Guller: This is his Q&A, Part one
a climbing accident left mountaineer Gary Guller
without the use of his left arm, his hopes of
ever climbing again were shattered. But in
Spring 2001, Gary's biggest dream was attempted.
He will traveled to Nepal's Himalaya to attempt
to summit the world's highest mountain.
began rock climbing in the southeast in his early
teens and quickly moved on to other mountain ranges
throughout the US. He soon set his sites on the bigger
mountains of the world. In 1986, while Gary and two
close friends were climbing, all three plummeted down
a hard icy face more than 1,500 feet. A rescue team
found the group three days later. His good friend
Jerry had died; Gary and Dave were evacuated to
hospitals in the US.
neck was broken and the nerve roots going to his left
arm were pulled out of the spinal cord, resulting in
paralysis of his left arm and shoulder. In the two
years following the accident, he was experiencing
intolerable pain and was on heavy medication. Gary
underwent surgery to repair his broken neck
(successful!) and highly risky surgery to alleviate
the chronic nerve pain (Duke University -
successful!). He also had experimental surgery at Duke
performed by Dr. Alan Friedman to regain partial
movement of his arm. Unfortunately, this operation was
not successful and Gary made the difficult decision to
have his paralyzed left arm amputated.
the past years Gary has resumed his outdoor pursuits,
climbing in Europe and South America and in 1997,
attempting Nepal's Lhotse, the 4th highest mountain in
the world. Since 1997, he has spent the majority of
time in Nepal and Tibet, trekking and climbing
throughout the high Himalaya. He and his wife Joni met
climbing Mt. Everest, Gary wanted to raise awareness
and support for the potential of people with
disabilities and to show that life and dreams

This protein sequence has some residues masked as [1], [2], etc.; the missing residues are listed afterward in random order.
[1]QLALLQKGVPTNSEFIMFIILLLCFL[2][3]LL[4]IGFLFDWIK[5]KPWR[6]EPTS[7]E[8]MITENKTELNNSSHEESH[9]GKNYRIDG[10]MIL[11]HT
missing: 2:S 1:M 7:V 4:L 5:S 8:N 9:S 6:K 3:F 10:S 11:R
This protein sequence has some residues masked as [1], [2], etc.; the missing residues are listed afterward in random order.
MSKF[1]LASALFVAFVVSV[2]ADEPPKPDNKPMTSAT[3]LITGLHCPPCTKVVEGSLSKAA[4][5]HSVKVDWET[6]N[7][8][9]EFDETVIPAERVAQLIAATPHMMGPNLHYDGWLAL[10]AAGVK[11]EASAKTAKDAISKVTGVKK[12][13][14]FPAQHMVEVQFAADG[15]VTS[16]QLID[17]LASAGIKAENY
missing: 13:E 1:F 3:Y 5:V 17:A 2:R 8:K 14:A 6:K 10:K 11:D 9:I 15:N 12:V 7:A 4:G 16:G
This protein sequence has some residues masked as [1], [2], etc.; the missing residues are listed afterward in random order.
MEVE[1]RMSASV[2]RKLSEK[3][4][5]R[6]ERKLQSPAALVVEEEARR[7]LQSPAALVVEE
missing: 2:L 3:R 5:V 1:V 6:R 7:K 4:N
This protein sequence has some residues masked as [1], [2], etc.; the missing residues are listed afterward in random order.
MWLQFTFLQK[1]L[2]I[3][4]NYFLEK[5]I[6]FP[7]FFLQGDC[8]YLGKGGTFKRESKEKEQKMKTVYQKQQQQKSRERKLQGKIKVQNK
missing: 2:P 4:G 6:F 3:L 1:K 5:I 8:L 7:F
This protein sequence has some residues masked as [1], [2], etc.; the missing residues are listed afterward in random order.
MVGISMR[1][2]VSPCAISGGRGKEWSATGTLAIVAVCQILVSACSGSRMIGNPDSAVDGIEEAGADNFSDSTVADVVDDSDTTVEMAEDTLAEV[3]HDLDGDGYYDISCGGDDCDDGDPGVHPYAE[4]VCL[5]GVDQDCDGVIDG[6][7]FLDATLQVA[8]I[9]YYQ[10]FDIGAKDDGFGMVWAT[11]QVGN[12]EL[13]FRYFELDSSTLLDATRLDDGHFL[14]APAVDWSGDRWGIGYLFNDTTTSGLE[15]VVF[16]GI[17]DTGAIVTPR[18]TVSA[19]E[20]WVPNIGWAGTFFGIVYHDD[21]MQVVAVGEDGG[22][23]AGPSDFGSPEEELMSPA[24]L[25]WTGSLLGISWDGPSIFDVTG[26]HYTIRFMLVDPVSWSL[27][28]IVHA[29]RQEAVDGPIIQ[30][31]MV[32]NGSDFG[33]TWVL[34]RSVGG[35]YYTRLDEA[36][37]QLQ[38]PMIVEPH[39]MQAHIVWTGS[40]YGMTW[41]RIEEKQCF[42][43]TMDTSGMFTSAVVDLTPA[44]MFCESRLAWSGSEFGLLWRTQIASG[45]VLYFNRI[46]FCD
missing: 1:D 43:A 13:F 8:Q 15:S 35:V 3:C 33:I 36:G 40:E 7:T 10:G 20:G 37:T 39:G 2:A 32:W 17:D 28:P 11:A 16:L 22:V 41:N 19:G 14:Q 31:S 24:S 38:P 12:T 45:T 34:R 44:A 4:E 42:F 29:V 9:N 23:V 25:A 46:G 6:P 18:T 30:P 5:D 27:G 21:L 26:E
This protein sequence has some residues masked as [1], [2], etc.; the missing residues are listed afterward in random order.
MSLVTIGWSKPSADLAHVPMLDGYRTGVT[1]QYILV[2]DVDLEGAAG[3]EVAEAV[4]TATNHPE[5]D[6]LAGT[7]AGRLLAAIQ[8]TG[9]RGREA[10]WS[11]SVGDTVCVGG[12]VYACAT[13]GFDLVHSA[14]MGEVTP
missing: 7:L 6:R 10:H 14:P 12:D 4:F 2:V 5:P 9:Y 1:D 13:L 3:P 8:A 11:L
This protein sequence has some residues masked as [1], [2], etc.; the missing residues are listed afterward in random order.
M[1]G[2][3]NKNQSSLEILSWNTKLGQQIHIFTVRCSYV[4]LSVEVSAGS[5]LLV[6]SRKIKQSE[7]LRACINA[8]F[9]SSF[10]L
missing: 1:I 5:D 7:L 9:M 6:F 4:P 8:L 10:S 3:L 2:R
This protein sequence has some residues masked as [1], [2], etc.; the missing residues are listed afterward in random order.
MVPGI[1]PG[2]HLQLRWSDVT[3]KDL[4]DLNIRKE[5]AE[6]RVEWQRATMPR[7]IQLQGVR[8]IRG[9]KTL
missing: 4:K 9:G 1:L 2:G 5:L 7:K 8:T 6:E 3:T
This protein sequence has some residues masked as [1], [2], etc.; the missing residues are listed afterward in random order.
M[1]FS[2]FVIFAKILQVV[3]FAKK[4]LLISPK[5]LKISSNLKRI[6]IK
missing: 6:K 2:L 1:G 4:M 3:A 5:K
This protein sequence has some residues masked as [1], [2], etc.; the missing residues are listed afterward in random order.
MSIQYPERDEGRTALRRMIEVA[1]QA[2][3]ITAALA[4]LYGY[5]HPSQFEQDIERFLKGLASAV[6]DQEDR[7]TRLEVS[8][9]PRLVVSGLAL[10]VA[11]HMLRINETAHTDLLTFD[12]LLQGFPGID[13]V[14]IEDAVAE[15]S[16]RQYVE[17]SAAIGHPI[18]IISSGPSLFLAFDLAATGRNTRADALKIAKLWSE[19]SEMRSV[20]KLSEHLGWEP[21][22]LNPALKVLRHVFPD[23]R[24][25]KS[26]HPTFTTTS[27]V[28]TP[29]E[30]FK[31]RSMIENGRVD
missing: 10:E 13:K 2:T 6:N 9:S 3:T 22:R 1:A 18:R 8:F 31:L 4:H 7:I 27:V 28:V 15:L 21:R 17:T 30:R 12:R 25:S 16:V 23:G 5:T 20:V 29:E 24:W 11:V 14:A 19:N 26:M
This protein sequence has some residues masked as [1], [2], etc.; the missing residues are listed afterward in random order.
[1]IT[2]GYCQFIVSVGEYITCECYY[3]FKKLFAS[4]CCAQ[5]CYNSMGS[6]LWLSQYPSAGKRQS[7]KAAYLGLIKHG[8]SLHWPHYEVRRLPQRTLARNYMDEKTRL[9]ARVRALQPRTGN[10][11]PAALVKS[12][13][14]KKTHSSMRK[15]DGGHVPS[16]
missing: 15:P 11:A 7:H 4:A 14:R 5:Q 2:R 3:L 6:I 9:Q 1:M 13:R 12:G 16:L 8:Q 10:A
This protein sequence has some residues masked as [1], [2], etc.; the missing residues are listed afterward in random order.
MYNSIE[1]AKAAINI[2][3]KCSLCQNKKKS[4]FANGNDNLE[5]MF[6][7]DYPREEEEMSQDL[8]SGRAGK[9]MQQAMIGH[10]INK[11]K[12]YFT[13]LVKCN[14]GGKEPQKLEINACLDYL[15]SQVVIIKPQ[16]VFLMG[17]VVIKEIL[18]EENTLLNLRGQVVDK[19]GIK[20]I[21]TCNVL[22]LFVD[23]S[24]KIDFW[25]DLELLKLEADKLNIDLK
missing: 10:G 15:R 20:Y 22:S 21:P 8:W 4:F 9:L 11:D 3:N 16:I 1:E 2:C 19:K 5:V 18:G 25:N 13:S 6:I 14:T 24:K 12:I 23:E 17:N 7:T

continue. The expedition was called Everest Expedition
is part one of his Q&A with questions from readers
of EverestNews.com. Submit your questions to email@example.com
A stupid question, but here it is. How can you climb
with one arm ? I mean, how do you do it?
answer that comes immediately to mind is that I am
fully aware of my own limits and capabilities.
Therefore, I do not put myself in situations that
are too dangerous for me and, most importantly, for my
friends or other climbers on the hill. Certainly, I
push myself as far as possible most of the time, but I
do so without being just plain stupid or
irresponsible. Also, I've fully accepted
that my vertical or very steep rock and ice climbing
days are mostly over, but to me there is so much
more to it than this. Just being in the
mountains climbing, trekking and just hanging out with
good friends, outside and in the hills, is what I
I noticed in Mike Trueman's dispatches last Spring, he
was saying the some Sherpas men are being overused and
put in dangerous conditions on the mountain. Strong
statements, without names (don't want to get you into
trouble), can you tell us more?
I know most people will agree totally with Mike on
this subject. Some Sherpa are being overused and